Transparency News, 10/21/21


October 21, 2021
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state & local news stories
Prince William County Public Schools (PWCS) is actively recruiting for a FOIA Officer for the school division: This position is officially responsible for receiving and responding to requests for public records, as required under the Virginia Freedom of Information Act (VFOIA). As FOIA Officer, the individual determines which school and/or department(s) supplies the records based on the request, communicates with appropriate PWCS staff on the specific request, reviews and redacts documents as needed, interacts with the requestor, processes and records payments, and meets timelines and other procedural requirements of VFOIA. This position serves as the main point of contact for all VFOIA requests and is responsible for leading and managing the VFOIA effort and providing a final quality assurance review of all responses to FOIA requests.
To learn more and apply for this position, please visit Click on "View Current Vacancies" and scroll down to "Officer, FOIA"

The leading candidates for Virginia governor have gone quiet on commitments both previously made to disclose at least some information from recent tax returns before the Nov. 2 election. Neither the campaign of Democrat Terry McAuliffe nor that of Republican Glenn Youngkin has responded to recent inquiries from The Associated Press about their plans to share the information with voters. While it is not required for Virginia gubernatorial candidates to disclose their returns, there is some limited precedent for doing so. The complete documents could give a more nuanced look at a candidate’s income, deductions and philanthropy than the state’s mandatory disclosures do.
Associated Press

A Virginia Beach grant program to encourage business expansion in Virginia Beach is riddled with holes, according to a recent audit. For years, the Development Authority has provided hundreds of thousands of dollars to businesses to attract them to Virginia Beach — or to get them to stay. The grants essentially help reimburse companies for capital investment and job creation in the city. But the methods used to confirm that a company has met the criteria are not up to par, City Auditor Lyndon Remias told authority members at a meeting Tuesday. Remias also said records from recent years are incomplete — some grants had been fully paid out while others still had available funds. Requiring more documentation from companies such as payroll reports and paid invoices would provide stronger evidence that the businesses are meeting the grant criteria, he said. Currently, companies submit spreadsheets detailing employee positions and salaries, and that “some of those could be questionable,” Remias said.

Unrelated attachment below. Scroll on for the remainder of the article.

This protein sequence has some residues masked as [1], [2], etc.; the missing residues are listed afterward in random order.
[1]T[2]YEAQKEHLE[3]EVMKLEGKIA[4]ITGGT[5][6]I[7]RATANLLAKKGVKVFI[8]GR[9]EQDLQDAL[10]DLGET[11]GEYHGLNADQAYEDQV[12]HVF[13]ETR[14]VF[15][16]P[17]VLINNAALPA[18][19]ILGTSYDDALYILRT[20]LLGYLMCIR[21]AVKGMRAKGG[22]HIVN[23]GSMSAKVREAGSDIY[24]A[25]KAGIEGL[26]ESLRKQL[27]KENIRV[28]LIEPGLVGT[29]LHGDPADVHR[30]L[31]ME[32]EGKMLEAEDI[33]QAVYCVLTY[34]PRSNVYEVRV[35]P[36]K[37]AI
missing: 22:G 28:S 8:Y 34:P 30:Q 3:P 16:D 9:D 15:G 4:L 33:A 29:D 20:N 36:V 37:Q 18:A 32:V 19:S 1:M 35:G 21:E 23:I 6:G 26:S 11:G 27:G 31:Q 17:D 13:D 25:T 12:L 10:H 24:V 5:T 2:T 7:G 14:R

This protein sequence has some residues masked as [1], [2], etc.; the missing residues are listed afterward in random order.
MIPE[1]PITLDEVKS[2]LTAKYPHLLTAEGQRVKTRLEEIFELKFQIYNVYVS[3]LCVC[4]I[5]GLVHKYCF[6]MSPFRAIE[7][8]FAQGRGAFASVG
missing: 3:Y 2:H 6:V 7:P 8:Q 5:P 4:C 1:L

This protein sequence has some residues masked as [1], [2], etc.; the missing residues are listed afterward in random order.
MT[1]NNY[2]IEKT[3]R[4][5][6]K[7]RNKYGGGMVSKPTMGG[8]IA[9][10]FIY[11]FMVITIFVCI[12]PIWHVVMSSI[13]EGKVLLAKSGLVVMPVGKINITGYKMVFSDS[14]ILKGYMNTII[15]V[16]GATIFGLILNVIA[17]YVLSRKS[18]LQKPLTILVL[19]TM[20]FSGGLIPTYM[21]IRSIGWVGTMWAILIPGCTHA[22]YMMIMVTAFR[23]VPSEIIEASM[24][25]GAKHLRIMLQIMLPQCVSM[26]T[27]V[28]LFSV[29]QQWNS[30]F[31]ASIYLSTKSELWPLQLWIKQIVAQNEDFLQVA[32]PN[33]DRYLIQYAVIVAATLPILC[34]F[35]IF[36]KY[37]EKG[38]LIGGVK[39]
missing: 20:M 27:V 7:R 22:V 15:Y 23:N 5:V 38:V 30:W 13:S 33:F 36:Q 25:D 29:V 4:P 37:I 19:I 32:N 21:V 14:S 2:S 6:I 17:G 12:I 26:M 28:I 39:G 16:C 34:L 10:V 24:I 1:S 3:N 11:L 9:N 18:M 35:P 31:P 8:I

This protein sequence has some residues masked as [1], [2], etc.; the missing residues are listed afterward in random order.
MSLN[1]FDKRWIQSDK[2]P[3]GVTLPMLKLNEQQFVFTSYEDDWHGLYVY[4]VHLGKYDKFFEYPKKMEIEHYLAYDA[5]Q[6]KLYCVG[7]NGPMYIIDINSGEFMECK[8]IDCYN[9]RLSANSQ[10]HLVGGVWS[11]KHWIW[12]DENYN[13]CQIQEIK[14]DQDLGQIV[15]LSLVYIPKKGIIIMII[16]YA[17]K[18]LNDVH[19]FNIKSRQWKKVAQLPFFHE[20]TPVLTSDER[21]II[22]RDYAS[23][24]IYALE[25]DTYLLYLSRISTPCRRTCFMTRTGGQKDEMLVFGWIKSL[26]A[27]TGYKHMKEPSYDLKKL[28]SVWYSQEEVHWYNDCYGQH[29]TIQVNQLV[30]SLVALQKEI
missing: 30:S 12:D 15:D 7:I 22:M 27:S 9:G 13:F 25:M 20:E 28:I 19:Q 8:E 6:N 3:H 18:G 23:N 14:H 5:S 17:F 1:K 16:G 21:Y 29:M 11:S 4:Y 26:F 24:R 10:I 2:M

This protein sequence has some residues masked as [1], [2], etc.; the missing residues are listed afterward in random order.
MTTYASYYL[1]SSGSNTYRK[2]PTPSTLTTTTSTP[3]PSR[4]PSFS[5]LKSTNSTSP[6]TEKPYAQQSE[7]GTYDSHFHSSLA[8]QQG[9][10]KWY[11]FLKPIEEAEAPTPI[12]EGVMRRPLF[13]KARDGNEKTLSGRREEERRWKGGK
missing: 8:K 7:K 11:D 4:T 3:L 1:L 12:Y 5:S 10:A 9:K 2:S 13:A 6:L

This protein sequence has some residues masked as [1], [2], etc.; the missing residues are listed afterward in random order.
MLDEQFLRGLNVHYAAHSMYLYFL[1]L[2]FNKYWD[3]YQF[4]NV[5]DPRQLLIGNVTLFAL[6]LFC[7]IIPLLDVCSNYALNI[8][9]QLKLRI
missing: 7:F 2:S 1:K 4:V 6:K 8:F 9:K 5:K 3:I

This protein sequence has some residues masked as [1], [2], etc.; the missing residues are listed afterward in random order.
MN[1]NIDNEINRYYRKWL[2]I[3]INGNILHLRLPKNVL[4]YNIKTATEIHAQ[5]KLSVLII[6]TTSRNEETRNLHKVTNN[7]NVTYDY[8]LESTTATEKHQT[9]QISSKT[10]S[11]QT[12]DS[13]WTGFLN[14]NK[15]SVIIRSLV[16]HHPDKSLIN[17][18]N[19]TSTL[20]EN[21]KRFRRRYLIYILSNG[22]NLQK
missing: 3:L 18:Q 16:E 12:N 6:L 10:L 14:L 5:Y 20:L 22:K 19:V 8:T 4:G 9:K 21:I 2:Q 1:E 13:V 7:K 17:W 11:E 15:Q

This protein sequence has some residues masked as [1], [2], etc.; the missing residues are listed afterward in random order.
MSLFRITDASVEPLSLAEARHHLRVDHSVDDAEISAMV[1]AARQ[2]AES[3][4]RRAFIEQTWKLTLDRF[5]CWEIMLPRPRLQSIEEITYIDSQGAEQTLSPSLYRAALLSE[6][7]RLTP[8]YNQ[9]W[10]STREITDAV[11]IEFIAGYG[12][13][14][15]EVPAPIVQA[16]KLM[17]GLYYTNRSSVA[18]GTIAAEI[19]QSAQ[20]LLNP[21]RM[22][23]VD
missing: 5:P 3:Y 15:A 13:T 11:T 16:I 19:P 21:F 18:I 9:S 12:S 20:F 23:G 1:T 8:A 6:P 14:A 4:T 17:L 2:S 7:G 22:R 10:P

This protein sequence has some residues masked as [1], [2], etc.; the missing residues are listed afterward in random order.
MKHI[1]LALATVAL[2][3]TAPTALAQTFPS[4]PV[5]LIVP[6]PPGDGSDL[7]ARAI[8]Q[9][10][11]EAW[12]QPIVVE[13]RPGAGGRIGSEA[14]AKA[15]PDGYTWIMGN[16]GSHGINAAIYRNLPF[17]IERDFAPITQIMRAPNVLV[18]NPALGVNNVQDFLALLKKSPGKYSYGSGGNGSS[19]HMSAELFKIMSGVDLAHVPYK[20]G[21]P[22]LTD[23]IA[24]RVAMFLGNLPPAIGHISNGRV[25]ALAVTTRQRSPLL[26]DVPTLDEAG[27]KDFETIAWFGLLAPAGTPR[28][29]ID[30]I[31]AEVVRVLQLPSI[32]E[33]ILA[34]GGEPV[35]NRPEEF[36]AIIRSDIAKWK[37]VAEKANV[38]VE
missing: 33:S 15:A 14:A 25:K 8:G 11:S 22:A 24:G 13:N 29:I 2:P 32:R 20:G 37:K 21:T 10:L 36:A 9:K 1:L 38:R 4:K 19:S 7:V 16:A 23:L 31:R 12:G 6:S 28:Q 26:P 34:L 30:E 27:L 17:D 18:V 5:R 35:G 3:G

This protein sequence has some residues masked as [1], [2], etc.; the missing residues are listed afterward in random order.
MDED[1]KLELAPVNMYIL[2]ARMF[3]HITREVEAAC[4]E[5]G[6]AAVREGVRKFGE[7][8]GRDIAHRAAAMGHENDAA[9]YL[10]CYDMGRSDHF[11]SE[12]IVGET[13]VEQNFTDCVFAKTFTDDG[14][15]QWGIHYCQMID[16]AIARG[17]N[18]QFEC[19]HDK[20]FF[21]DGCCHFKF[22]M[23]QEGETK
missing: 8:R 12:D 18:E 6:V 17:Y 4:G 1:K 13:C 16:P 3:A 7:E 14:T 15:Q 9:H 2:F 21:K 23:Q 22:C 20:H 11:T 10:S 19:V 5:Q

The Virginian-Pilot

In September, members of the Richmond Redevelopment and Housing Authority’s Board of Commissioners expressed outrage over a recording of an incident that led police to bar three men from public housing. Overriding advice from the agency’s legal counsel and public safety director, a plurality of the board last month ordered its staff to take the men’s names off of RRHA’s no-trespassing list. Some members said what transpired was an “abuse” of the controversial policy that advocates have criticized even after the board revised it earlier this year. On Tuesday night, commissioners emerged from a two-hour closed session and voted to rescind their own order from September after learning that the staff it oversees had not complied with the order. Prior to the changes, 3 out of 4 people on the list were Black men, according to the most recent version released by RRHA. The Richmond Police Department, which enforces the policy, has an updated version, with about 250 names. The department refused to release the list in response to a Freedom of Information Act request.